Egyptian political unrest highlights need for more American energy production

Last week, the price of oil broke $100 a barrel for the first time since 2008, due in part to the political unrest in Egypt. As gasoline prices rise, Americans are reminded that the consequences of this unrest are not confined to Egypt. The impacts will be felt in our country as well.

The volatility in the Middle East is a stark reminder that our economy and national security are linked to unstable regions of the world and will continue to be as long as the United States remains dependent on foreign energy. America can no longer afford to overlook the national security implications that come from not developing our energy resources here at home. Adopting a true all-of-the-above energy approach will lead us to greater energy independence and a stronger economy.

According to the Energy Information Administration, Egypt exports approximately 10,000 barrels of oil a day to the U.S. — only a fraction of total U.S. imports. However, the potential shutdown of the Egyptian-controlled Suez Canal and pipeline, which transfers four million barrels of oil and petroleum products a day, could have dramatic impacts on our economy and the price of oil. More ominously, the potential economic impacts could increase if the events in Egypt spread to other Middle Eastern countries like Saudi Arabia, Algeria and Libya, which control a significant share of the world’s oil supply.

There is no reason to continue our dangerous dependence on foreign oil when we can develop and produce our own resources. Unfortunately, the Obama administration is choosing to restrict access to America’s resources and deepen our dependence on foreign sources. The U.S. has abundant oil and natural gas reserves, both onshore and offshore, that the administration is keeping under lock and key.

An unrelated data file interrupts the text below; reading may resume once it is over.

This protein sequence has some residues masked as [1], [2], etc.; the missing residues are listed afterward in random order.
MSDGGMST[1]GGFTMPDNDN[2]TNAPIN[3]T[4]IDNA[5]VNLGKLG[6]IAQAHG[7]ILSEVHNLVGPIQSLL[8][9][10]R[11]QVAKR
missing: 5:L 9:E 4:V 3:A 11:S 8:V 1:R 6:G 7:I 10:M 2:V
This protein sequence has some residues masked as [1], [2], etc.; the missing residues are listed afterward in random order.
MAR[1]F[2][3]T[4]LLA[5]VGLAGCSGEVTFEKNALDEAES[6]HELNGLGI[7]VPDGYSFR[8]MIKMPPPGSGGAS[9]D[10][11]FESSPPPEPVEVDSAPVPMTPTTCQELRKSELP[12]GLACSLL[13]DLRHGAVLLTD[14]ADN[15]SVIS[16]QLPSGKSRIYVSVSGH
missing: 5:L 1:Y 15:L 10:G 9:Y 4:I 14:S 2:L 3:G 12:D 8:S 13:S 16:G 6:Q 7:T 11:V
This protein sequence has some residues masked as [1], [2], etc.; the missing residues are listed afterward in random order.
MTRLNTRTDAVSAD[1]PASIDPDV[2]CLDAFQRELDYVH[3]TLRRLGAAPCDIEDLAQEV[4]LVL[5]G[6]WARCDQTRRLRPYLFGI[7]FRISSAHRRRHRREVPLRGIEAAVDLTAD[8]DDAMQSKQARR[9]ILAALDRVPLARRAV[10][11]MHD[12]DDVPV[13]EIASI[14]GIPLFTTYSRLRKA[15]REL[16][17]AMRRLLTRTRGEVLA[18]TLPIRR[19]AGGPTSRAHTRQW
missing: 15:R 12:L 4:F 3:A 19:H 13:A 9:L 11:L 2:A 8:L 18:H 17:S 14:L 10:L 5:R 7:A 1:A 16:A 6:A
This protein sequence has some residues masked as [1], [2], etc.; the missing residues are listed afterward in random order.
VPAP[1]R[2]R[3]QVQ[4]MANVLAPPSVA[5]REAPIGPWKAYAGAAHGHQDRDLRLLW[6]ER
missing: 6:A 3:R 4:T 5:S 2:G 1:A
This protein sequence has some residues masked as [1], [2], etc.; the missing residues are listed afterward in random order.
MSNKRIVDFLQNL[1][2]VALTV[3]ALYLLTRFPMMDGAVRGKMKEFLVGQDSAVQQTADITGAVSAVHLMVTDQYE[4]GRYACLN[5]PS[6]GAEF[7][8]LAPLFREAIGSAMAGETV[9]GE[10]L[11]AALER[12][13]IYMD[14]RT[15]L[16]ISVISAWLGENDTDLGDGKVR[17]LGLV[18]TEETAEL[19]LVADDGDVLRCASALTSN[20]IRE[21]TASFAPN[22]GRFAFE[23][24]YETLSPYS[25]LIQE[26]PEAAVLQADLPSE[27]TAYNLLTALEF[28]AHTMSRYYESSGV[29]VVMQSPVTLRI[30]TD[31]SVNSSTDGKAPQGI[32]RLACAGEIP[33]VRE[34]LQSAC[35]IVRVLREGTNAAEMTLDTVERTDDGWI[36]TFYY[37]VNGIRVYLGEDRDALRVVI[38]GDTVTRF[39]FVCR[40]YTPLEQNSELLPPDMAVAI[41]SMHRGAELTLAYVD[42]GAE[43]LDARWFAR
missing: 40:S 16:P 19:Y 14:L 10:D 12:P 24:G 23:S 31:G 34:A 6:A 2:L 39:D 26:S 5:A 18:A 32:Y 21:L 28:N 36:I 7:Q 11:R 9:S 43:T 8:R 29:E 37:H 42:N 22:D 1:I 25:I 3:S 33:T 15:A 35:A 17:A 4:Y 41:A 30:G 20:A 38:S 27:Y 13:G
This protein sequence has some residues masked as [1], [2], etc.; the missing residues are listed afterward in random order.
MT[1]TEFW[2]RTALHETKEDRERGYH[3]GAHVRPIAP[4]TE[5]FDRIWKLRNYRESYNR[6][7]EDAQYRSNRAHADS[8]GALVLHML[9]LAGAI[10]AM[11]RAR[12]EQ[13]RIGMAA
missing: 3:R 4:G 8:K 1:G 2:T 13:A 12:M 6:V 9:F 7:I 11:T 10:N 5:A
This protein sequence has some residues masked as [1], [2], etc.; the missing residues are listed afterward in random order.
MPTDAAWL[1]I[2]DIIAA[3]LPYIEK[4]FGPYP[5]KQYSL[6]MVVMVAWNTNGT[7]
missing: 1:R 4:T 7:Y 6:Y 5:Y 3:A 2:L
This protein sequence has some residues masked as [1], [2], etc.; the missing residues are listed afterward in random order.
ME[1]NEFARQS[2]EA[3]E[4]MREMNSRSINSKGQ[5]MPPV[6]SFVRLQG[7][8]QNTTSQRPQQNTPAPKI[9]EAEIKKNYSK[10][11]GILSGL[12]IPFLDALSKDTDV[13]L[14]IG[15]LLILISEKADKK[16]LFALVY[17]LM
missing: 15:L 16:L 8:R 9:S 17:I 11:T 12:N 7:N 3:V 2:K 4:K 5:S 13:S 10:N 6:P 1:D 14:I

At virtually every opportunity, this administration has slow-walked American energy production. It has withdrawn oil and gas leases in the intermountain West, imposed a real and now de facto moratorium on drilling in the Gulf, placed huge portions of the Outer Continental Shelf off-limits to new offshore drilling, and proposed billions in higher taxes on American energy.

There need to be smart, effective reforms to ensure that U.S. offshore drilling is the safest in the world. But shutting down energy production here in the U.S. only leaves us at the mercy of unstable and hostile foreign countries.

Just over two years ago, when gasoline prices skyrocketed to over four dollars a gallon, the American people responded by demanding increased American energy production. Congress and President Bush heard the message loud and clear, lifting both the congressional and presidential moratoria on offshore drilling. But this progress came to a screeching halt when President Obama took office. The American people should not have to wait for the Obama administration to decide if four-dollar-per-gallon gasoline is expensive enough to act.

High gasoline prices hurt American families and businesses. The Associated Press recently reported that for every penny the price of gas goes up, it costs consumers overall an additional $4 million. And that happens every day there is a price increase. This means that even a small price hike can have a dramatic impact on our economy. This is the last thing we can afford when our nation is already coping with near-double-digit unemployment.

There are those who argue that we can’t drill our way out of this problem. I whole-heartedly agree that drilling is not the only answer and that we need to develop a robust all-of-the-above energy program that includes the development of alternative energy sources such as nuclear, hydropower, wind and solar.

  • David Holt